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Blockchain and the case of the terrible, horrible, no good, very bad Romaine lettuce

(Photo: Shutterstock)

Federal health officials warn you not to eat any romaine lettuce unless you know where it’s from, as the E. coli outbreak spreads across the country. The CDC advisory now includes whole heads and hearts of romaine lettuce, along with chopped and bagged romaine and salad mixes that include romaine.

While the government believes that the lettuce is from the Yuma, Arizona region, it doesn’t know specifically who grew, supplied or distributed the contaminated vegetables.

Today, when an outbreak or recall occurs, each participant must disclose their product’s path one step forward and one step back. Regulatory bodies and retailers must take that data and piece it together manually to determine the source of the issue. The process can take days or weeks. In some cases, the source may not be known.

According to Bloomberg, three problems in the food value chain that blockchain could help solve are: (1) traceability and food safety, (2) price discovery, and (3) food waste reduction. Because of its ability to improve traceability, blockchain lends itself to improving food safety both from a preventive standpoint as well as drastically reducing reaction time in the case of a recall.

Using blockchain, digital ledger tech locking in shipment data, that process could be improved upon from days to mere seconds. Data captured, stored, transferred, and accounted for at each point in the supply path in real-time. Track items or transactions using a shared digital ledger significantly more efficient than any current method for logging and sharing information.

In fact, it’s already happening in various sectors of the food industry. Cargill will soon offer consumers Honeysuckle White turkeys produced by family farmers. In select markets, consumers will be able to text or enter an on-package code to access the farm’s location (by state and county), view the family farm story, see photos from the farm, and read a message from the farmer, according to Meat + Poultry. Also, according to Meatingplace, Cargill recently announced that blockchain technology will soon be used for its “Birth to Burger” beef transparency initiative.

Walmart brought blockchain technology to the forefront now two times. First, by conducting the pork trial in China in 2016, and second with sliced mangoes in 2017 with IBM, Dole, and Driscoll. It has now formed the Blockchain Food Safety Alliance with IBM, and the Tsinghu University National Engineering Laboratory for E-Commerce to develop standards and partnerships to enable a food safety ecosystem, and to create a standards-based method of collecting data about the origin, safety and authenticity of food. Farm origination details, batch numbers, factory and processing data, expiration dates, and shipping details are digitally connecte–within at least two seconds–to food items and entered into the blockchain at each step.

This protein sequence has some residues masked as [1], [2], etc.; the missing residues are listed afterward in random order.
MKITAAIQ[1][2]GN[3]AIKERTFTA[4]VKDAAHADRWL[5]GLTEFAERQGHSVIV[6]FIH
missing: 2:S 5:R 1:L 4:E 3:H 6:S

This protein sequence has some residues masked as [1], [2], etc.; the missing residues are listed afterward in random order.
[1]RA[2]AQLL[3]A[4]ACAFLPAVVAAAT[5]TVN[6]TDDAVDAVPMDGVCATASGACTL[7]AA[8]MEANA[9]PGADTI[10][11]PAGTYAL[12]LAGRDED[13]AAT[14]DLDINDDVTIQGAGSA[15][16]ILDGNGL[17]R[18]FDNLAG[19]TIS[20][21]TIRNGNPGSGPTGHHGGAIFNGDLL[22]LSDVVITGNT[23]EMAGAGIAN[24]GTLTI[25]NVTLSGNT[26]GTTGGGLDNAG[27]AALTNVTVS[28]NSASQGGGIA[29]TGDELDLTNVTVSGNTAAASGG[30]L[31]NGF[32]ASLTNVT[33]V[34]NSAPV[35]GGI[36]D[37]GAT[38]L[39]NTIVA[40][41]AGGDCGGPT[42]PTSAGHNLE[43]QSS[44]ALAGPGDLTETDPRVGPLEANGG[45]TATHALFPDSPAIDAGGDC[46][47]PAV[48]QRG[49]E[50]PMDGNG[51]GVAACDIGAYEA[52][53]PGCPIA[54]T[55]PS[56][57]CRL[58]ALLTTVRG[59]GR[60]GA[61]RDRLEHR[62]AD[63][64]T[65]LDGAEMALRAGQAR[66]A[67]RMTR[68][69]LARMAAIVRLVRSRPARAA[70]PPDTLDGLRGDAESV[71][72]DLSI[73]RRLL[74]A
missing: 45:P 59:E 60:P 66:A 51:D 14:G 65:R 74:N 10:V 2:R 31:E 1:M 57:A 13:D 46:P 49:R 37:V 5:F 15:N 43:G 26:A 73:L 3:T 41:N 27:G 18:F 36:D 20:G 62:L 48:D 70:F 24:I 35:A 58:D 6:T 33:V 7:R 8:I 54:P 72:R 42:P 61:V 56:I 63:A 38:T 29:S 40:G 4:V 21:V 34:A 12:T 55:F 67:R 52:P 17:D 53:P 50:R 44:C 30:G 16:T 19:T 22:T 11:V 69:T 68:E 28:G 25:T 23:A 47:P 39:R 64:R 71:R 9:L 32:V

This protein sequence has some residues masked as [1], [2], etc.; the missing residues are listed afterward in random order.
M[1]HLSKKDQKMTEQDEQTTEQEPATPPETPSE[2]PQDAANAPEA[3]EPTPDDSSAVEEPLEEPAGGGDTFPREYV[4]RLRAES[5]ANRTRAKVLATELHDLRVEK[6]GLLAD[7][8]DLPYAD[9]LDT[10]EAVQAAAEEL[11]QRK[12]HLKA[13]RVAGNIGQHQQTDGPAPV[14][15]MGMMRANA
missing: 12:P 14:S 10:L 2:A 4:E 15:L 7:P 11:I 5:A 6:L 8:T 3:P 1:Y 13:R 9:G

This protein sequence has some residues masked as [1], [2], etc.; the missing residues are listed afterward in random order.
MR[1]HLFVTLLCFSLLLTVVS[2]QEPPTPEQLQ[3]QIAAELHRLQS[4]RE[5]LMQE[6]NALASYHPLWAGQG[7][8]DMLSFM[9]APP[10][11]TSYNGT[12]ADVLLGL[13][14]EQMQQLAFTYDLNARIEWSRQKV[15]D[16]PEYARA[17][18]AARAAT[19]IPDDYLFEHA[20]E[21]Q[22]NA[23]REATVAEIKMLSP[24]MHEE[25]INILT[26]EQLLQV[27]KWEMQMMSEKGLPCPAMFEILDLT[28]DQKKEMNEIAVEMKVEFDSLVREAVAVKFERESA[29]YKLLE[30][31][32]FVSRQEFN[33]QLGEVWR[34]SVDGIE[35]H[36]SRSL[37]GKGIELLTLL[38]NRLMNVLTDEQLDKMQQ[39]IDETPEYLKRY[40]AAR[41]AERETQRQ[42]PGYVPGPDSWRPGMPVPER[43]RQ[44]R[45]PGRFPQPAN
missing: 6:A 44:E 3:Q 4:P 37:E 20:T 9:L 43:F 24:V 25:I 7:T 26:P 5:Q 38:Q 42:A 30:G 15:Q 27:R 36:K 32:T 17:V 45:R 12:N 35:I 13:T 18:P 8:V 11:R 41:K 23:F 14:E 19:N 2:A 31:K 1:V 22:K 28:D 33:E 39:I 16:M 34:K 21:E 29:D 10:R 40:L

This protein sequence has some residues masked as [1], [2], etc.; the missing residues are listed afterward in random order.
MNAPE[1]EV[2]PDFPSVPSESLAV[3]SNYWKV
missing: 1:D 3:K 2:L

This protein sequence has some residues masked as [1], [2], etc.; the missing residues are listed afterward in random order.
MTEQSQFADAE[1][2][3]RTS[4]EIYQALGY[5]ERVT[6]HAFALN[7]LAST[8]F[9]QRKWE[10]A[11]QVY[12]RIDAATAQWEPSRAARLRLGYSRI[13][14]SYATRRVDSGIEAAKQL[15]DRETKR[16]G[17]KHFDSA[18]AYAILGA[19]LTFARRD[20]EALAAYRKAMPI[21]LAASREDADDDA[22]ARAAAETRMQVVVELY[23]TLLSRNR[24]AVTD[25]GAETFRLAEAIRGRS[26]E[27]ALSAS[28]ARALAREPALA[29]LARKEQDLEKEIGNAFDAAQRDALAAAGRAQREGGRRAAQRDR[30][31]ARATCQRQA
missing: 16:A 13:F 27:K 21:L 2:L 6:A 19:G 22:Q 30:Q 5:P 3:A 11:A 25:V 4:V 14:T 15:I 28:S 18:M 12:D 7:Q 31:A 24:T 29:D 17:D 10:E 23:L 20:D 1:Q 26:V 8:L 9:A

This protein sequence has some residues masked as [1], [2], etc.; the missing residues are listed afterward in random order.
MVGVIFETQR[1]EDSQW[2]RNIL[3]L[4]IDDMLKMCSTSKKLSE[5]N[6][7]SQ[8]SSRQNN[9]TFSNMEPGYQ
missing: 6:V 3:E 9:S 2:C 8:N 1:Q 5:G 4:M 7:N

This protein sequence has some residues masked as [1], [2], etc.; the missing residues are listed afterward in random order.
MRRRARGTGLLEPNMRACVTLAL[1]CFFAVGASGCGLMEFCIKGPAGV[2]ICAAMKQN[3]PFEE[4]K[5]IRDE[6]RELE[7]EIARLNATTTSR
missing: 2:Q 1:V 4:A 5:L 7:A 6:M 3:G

Blockchain is also a big selling point for the global food industry to identify food fraud by identifying fraudulent ingredients and to trace the source of contamination during product recalls, such as the mysterious case of the currently very bad, no good romaine.

Comprehensive, national recalls are expensive and can be catastrophic for reputations–not the least of which are numerous hospitalizations and serious health issues. However, heightened public awareness isn’t the only reason for more frequent instances of food contamination. The global food production system is more complex than ever, with products coming from around the world than ever before.

The latest case of the E. coli outbreak is another example of the impressive capabilities already at our disposal. It is now a matter of comprehensive and intentional collaboration and compliance between parties, not the least of which are ag companies creating guiding principles for their own transparency use cases, whether the information is agronomic, land, farm management, machine, weather, or livestock. All data points can help secure the chain.

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One Comment

  1. Tim

    While the use of Blockchain could assist food security it still has limitations. I believe an integrated aproach is the best and where traceability is based on science analysing the actual product (not the packaging/coding/labels but what the product is actually made out of which gives it a unique fingerprint. See innovative company Oritain

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